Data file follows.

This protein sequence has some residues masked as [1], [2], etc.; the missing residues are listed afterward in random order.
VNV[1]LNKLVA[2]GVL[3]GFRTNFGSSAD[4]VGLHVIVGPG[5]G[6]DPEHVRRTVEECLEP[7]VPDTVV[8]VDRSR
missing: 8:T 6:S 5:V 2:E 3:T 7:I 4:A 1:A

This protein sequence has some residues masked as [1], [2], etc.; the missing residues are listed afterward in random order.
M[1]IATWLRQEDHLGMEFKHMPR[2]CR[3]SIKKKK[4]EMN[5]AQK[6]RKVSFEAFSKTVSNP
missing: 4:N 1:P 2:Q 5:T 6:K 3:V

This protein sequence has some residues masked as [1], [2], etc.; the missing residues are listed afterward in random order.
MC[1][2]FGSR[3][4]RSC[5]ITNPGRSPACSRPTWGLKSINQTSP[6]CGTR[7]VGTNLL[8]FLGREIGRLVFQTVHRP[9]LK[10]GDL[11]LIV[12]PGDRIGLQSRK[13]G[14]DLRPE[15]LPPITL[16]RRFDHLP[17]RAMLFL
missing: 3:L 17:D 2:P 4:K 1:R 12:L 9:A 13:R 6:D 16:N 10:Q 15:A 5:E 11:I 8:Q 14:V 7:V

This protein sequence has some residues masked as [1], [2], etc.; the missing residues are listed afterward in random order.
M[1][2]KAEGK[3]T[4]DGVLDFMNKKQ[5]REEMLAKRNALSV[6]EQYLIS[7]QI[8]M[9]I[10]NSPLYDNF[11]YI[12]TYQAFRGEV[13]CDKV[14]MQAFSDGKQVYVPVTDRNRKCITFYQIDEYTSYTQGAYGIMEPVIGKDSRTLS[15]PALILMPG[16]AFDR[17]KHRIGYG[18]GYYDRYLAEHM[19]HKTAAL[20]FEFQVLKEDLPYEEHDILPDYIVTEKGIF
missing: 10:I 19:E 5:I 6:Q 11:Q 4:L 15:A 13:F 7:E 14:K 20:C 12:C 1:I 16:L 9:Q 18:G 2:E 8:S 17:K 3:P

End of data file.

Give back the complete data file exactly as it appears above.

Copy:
This protein sequence has some residues masked as [1], [2], etc.; the missing residues are listed afterward in random order.
VNV[1]LNKLVA[2]GVL[3]GFRTNFGSSAD[4]VGLHVIVGPG[5]G[6]DPEHVRRTVEECLEP[7]VPDTVV[8]VDRSR
missing: 8:T 6:S 5:V 2:E 3:T 7:I 4:A 1:A

This protein sequence has some residues masked as [1], [2], etc.; the missing residues are listed afterward in random order.
M[1]IATWLRQEDHLGMEFKHMPR[2]CR[3]SIKKKK[4]EMN[5]AQK[6]RKVSFEAFSKTVSNP
missing: 4:N 1:P 2:Q 5:T 6:K 3:V

This protein sequence has some residues masked as [1], [2], etc.; the missing residues are listed afterward in random order.
MC[1][2]FGSR[3][4]RSC[5]ITNPGRSPACSRPTWGLKSINQTSP[6]CGTR[7]VGTNLL[8]FLGREIGRLVFQTVHRP[9]LK[10]GDL[11]LIV[12]PGDRIGLQSRK[13]G[14]DLRPE[15]LPPITL[16]RRFDHLP[17]RAMLFL
missing: 3:L 17:D 2:P 4:K 1:R 12:L 9:A 13:R 6:D 16:N 10:Q 15:A 5:E 11:I 8:Q 14:V 7:V

This protein sequence has some residues masked as [1], [2], etc.; the missing residues are listed afterward in random order.
M[1][2]KAEGK[3]T[4]DGVLDFMNKKQ[5]REEMLAKRNALSV[6]EQYLIS[7]QI[8]M[9]I[10]NSPLYDNF[11]YI[12]TYQAFRGEV[13]CDKV[14]MQAFSDGKQVYVPVTDRNRKCITFYQIDEYTSYTQGAYGIMEPVIGKDSRTLS[15]PALILMPG[16]AFDR[17]KHRIGYG[18]GYYDRYLAEHM[19]HKTAAL[20]FEFQVLKEDLPYEEHDILPDYIVTEKGIF
missing: 10:I 19:E 5:I 6:Q 11:Q 4:L 15:A 13:F 7:E 14:K 20:C 12:C 1:I 16:L 9:Q 18:G 2:E 8:S 17:K 3:P